Ingredients (serves 2-3):

1. 8-10 leftover idlis
2. 1 large onion

3. 3-4 green chillies

4. 2 sprigs of curry leaves

5. 1/2 tablespoon oil

6. 3/4 teaspoon mustard seeds

7. 2 pinches of asafoetida

8. Salt to taste

9. 1/2 teaspoon turmeric powder

10. 2 tablespoons Dosa Milagai Podi or to taste

11. 1/2 tablespoon jaggery or to taste (optional)

12. Red chilli powder to taste (optional)

13. 1 tablespoon finely chopped fresh coriander


Top left: Step 1, Top right and centre left: Step 2, Centre right: Step 3, Bottom left and right: Step 4

1. Peel the onion and chop finely. Slit the green chillies length-wise. Keep aside.

2. Take the leftover idlis in a large bowl. Crumble them up nicely.

3. Heat the oil in a heavy-bottomed pan. Add in the mustard seeds and allow them to sputter. Add the asafoetida, slit green chillies and curry leaves. Let these ingredients stay in for a few seconds.

4. Add the chopped onion to the pan at this stage. Turn the flame down to medium. Saute on medium flame till the onions are cooked and start browning.

Top left and right: Steps 5 and 6, Centre left and right: Steps 7 and 8, Bottom left: Step 9, Bottom right: Idli Upma, ready and served hot

5. Add the crumbled idlis to the pan at this stage. Turn the flame down to low-medium.

6. Add in salt to taste, turmeric powder and red chilli powder (if using).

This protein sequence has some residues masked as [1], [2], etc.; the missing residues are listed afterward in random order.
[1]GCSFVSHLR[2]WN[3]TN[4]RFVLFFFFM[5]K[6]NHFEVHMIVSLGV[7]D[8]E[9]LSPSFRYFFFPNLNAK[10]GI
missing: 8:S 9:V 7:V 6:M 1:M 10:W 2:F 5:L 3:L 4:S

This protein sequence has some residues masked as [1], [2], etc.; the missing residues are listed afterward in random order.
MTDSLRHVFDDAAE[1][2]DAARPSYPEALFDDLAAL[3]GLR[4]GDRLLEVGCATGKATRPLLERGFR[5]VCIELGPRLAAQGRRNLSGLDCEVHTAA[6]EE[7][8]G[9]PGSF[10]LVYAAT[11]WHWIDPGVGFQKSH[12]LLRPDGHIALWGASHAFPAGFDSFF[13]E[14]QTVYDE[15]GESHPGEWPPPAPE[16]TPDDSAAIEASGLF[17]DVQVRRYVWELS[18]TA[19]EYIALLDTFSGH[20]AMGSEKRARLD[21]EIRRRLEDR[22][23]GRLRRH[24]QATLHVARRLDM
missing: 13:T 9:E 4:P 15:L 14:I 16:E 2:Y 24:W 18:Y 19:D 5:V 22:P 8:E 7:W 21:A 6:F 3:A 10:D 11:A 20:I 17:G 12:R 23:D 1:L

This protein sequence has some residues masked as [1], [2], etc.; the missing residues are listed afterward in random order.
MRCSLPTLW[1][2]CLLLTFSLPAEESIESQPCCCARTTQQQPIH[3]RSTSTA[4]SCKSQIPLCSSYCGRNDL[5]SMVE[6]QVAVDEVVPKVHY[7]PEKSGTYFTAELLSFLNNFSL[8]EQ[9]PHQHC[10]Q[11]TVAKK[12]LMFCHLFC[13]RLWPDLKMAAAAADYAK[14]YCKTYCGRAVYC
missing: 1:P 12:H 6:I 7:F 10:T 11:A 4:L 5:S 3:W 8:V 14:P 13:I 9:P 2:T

7. Add in the Dosa Milagai Podi and jaggery powder (if using). Mix well.

8. Stirring intermittently, let everything cook together at low-medium flame for about 2 minutes. Switch off gas.

9. Mix in the finely chopped coriander. Your Idli Upma is ready. Serve hot, on its own or with a simple coconut chutney.

Is this Idli Upma vegan and gluten-free?

The above recipe is completely vegetarian and vegan, suited to those following a plant-based diet. It is not, however, gluten-free because of the use of asafoetida. The Dosa Milagai Podi I have used here also contains asafoetida. Most commercial Indian brands of asafoetida do contain wheat flour to a greater or lesser extent and are, therefore, best avoided when one is following a gluten-free diet. If you want to make the Idli Upma gluten-free, skip the asafoetida used in the tempering and use a gluten-free version of Dosa Milagai Podi.

Tips & Tricks

1. Leftover idlis that are a day old are best for making this Usili, as opposed to fresh ones. Cold, leftover idlis that have been at room temperature for at least 8-10 hours are easier to crumble than fresh ones, the crumbs are more even and the Usili tastes better. In case you want to use idlis cooked on the same day , keep them in the fridge for a couple of hours before starting to make the Usili. They will crumble more readily.

2. I have used home-made idlis here, which are typically smaller than those available in a restaurant. If you are using restaurant-bought idlis, you might want to use a couple less than the quantity suggested in the above recipe.

3. Be careful while adding the salt. The idlis contain some salt already, as does the Dosa Milagai Podi I have used here.

4. I have used home-made Dosa Milagai Podi here. You may use a store-bought version instead, too.

5. The home-made Dosa Milagai Podi I use is moderately hot and contains some amount of jaggery. So, I use some red chilli powder to balance the heat – if the Dosa Milagai Podi you are using is spicy enough, you may do away with the red chilli powder completely. Similarly, using the jaggery powder is optional too.